New screening tool more likely to identify sexual and labor exploitation of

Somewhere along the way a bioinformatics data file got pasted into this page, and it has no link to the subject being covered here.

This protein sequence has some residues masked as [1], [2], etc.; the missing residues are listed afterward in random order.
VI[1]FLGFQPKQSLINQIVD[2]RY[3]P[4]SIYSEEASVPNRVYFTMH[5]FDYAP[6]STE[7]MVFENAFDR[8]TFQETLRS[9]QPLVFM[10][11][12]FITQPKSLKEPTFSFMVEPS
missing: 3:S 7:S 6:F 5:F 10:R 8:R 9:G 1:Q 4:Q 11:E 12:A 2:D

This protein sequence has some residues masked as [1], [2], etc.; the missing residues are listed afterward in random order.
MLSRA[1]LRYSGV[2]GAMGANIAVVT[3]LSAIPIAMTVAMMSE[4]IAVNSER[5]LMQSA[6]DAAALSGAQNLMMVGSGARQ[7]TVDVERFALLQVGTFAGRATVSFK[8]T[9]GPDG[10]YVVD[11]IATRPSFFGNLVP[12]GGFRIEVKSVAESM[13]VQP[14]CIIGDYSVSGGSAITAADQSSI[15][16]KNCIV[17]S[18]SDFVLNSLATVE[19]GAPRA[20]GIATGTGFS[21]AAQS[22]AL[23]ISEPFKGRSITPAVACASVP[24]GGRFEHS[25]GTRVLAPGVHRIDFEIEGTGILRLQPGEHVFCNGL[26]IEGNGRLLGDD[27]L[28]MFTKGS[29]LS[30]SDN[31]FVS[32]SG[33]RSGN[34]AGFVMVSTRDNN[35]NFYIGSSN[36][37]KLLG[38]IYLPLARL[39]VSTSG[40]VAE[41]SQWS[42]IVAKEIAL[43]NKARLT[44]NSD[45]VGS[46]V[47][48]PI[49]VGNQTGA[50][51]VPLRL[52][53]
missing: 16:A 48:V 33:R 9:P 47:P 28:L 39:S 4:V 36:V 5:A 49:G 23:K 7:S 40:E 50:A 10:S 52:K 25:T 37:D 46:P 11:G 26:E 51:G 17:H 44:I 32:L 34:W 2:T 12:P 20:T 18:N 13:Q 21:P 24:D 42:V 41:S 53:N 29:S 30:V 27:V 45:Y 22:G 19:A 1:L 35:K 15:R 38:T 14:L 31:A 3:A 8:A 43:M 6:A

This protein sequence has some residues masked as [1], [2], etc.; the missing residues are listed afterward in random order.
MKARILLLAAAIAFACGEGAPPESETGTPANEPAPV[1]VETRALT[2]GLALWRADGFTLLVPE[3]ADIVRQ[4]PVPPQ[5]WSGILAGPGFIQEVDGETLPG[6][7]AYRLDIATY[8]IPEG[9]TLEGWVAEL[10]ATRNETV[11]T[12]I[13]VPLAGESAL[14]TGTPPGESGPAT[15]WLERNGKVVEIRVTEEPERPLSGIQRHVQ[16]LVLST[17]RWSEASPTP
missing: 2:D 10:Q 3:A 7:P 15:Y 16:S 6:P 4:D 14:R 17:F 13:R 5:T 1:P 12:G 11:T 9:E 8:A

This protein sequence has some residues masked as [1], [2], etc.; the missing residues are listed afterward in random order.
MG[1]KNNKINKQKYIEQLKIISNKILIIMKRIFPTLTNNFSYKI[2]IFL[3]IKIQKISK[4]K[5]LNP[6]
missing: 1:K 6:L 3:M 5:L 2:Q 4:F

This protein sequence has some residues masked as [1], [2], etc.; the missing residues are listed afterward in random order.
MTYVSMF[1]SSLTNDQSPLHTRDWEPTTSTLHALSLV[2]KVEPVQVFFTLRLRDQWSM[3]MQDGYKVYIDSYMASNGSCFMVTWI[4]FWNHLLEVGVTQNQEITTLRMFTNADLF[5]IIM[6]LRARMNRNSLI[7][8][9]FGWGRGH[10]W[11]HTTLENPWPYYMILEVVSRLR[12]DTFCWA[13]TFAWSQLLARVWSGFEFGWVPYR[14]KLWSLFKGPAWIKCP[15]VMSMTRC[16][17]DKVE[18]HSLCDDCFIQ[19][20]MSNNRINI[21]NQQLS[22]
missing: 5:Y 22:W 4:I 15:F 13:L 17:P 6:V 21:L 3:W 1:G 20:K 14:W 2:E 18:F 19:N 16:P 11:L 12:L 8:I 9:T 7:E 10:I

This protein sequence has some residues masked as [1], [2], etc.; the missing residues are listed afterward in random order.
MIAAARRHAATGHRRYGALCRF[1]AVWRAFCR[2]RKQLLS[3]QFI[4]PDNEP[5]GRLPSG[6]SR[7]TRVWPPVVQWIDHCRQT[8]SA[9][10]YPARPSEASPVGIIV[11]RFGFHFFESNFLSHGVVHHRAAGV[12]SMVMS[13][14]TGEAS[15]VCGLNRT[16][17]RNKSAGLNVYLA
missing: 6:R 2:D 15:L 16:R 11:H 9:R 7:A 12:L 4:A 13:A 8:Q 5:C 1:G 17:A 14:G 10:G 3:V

first_imgReviewed by James Ives, M.Psych. (Editor)Feb 20 2019A screening tool designed specifically to assess for human trafficking was more likely to identify sexual and labor exploitation of youth, as well as the risk factors, than a commonly used psychosocial assessment, reported researchers from The University of Texas Health Science Center at Houston (UTHealth) and Baylor College of Medicine.Participants for the study were recruited from Covenant House Texas, the largest shelter in Houston for homeless youth and young adults. Results were recently published in the International Journal of Environmental Research and Public Health.”The new assessment tool was much more effective at finding exploitation. It is important for providers working with high-risk groups to add these questions specific to trafficking,” said corresponding author Diane M. Santa Maria, DrPH, RN, dean ad interim and Dorothy T. Nicholson Distinguished Professor at Cizik School of Nursing at UTHealth. “Identifying them allows these youth to access services that they otherwise wouldn’t receive. You can’t help someone you don’t know about.”According to the United Nations Office on Drugs and Crime, Texas has the second-highest number of cases of human trafficking after California. A 2016 report by the Statewide Human Trafficking Mapping Project of Texas, estimated that 313,000 people were experiencing human trafficking, including 79,000 minors and youth experiencing sex trafficking.”An important part of this project was to have a screening process in place at Covenant House going forward to benefit the residents,” said first author Salina Mostajabian, MD, an adolescent medicine fellow in the Department of Pediatrics at Baylor when the study was conducted. “Having a standard tool will maximize the likelihood of identifying victims and getting them the needed resources.”Covenant House Texas offers onsite psychiatry and psychology services provided by Baylor and employs a full-time mental health counselor and other mental health and trauma-informed care services to help meet the needs of these youth.”This study emphasizes the need for health care providers to recognize how difficult it can be for youth who have been trafficked to open up to providers,” said co-author Claire Bocchini, MD, assistant professor of pediatrics at Baylor and faculty member of the Texas Children’s Hospital Center for Child Health Policy and Advocacy. “Providers need to be trained on the importance of using a trafficking-specific screening tool to maximize the opportunity to identify trafficking survivors. We also have to offer the most supportive and accepting atmosphere as possible to help overcome mistrust in the health care system and optimize acceptance of resources.”Bocchini, who has helped develop curricula on human trafficking for health care providers, and Mostajabian conducted focus groups with youth who completed the screening tool. Those sessions provided insight into the barriers that youth experience in being identified as victims, as well as in accessing services that could help them find safety and treatment. Youth reported mistrust of the system, fear of involving law enforcement, not wanting to interact with the mental health system, and stigma as barriers to disclosure.”Identifying trafficking victims is a challenging process, due to many factors including extreme trauma and mistrust. This new screening tool will allow health care and social services providers to quickly identify and provide life-changing services to homeless young adults who have been victims of labor and sex trafficking,” said Leslie Bourne, executive director of Covenant House Texas.Groups identified as most at risk for trafficking include youth involved in the foster care or juvenile justice systems, those who experienced abuse, youth who run away from home, and those who are unstably housed or homeless.”There is a pipeline from foster care and juvenile justice to homelessness, especially in Houston,” said Santa Maria, who holds the John P. McGovern Distinguished Professorship in Nursing at UTHealth.The study, which included 121 shelter residents ages 18-21, reported that 44 percent of youth in the study had been arrested at some point, with a third of those arrested as a child; 35 percent had a history of foster care; 71 percent had been kicked out of their homes; and 45 percent had run away from home. Of those who had run away, 65 percent cited abuse as the reason. Of those abused, 71 percent reported physical abuse; 80 percent reported emotional or verbal abuse; and 14 percent reported sexual abuse.The sex trafficking screening tool asked specific questions about trade for sex based on the data, 22 percent reported they had traded sex for food, clothing, money, shelter, favors, or other necessities for survival. Of those, 70 percent were minors (under age 18) the first time they traded sex. Commercial sexual exploitation was more likely to be identified by the new tool than the standard psychosocial assessment.Related StoriesResearch on cannabis use in women limited, finds new studyComplement system shown to remove dead cells in retinitis pigmentosa, contradicting previous researchResearch sheds light on sun-induced DNA damage and repair”We found that the entry into trafficking also happens through family, friends, and acquaintances. This was extremely eye-opening and needs to be explored,” Santa Maria said. “These are kids who have fallen through every crack society has. When these youth are in desperate need of food and shelter, the vulnerability for trafficking is tremendous.”Sexual history details from medical reports revealed that 19 percent reported more than 10 sexual partners in their lifetime, 29 percent had a prior history of a sexually transmitted infection, 2 percent were HIV-positive, and only 64 percent reported any condom use.”There’s difficulty in untangling what’s happening. Is it sexual abuse, or sexual abuse and human trafficking? We want providers to be asking the right questions,” Santa Maria said.The study also uncovered a link between homelessness and mental health issues in youth. According to the results, 53 percent had a recorded psychiatric diagnosis and more than half of those had more than one diagnosis. Half (49 percent) of the psychiatric diagnoses were for depression, over half (59 percent) had a history of psychiatric hospitalization, and more than a third (42 percent) had at least one suicide attempt. More than half of all the participants, 54 percent, had used cannabis or synthetic cannabis; and 17 percent had polysubstance abuse in the past.Half of the participants in the study had stayed on the streets in the past month; 29 percent had been in treatment centers, shelters, or detention facilities; and 19 percent reported spending most nights in parks, tents, cars, or abandoned buildings.”These youth are very resilient survivors,” said Santa Maria, whose research has focused heavily on youth and young adults experiencing homelessness. “We want providers to identify young people and then we need a coordinated response to meet their mental health, health care, and social services needs so they can move forward.”Study co-author Elizabeth Newlin, MD, vice chair for child and adolescent psychiatry at McGovern Medical School at UTHealth, and her team are treating youth who have experienced sex trafficking. She envisions a comprehensive system designed to treat youth that includes collaborative efforts among law enforcement, the juvenile court system, community-based nonprofit organizations, and the addition of a designated unit at UTHealth Harris County Psychiatric Center (UTHealth HCPC).A proposal was submitted to the Texas Legislature for funding that would include a designated in-patient unit, as well as community, school, and home-based intensive outpatient services through the Trauma and Resilience Center in the Department of Psychiatry and Behavioral Sciences at McGovern Medical School. The proposal includes research to provide a best-practices model that could be disseminated to the rest of the state. The interdisciplinary treatment team at the center includes specialists from child psychiatry, adolescent medicine, nursing, psychology, and social work. The Trauma and Resilience Center’s multidisciplinary teams would work in coordination with existing specialized programs that provide case management and advocacy for child sex trafficking survivors.”Child sex trafficking survivors have often been involved in multiple systems including CPS-affiliated group or foster homes and shelters, and juvenile justice. Often these kids feel like they do not have real options for receiving meaningful treatment. They are just trying to survive and recovery seems completely out of reach,” said Newlin, associate executive director of the Trauma and Resilience Center and chief of child and adolescent services at UTHealth HCPC. “We could meet their most acute needs, get a better handle on the best next step for that child, and with a continuum available, provide a source of constancy and security as they pursue a full recovery from trauma.”Connie Wiemann, PhD, director of research for the Section of Adolescent Medicine in the Department of Pediatrics at Baylor College of Medicine, also contributed to this project.Mostajabian was principal investigator on a grant from Texas Pediatric Society Foundation that helped fund the study. She is currently a practicing adolescent medicine physician at a nonprofit adolescent health clinic in Austin. Source: read more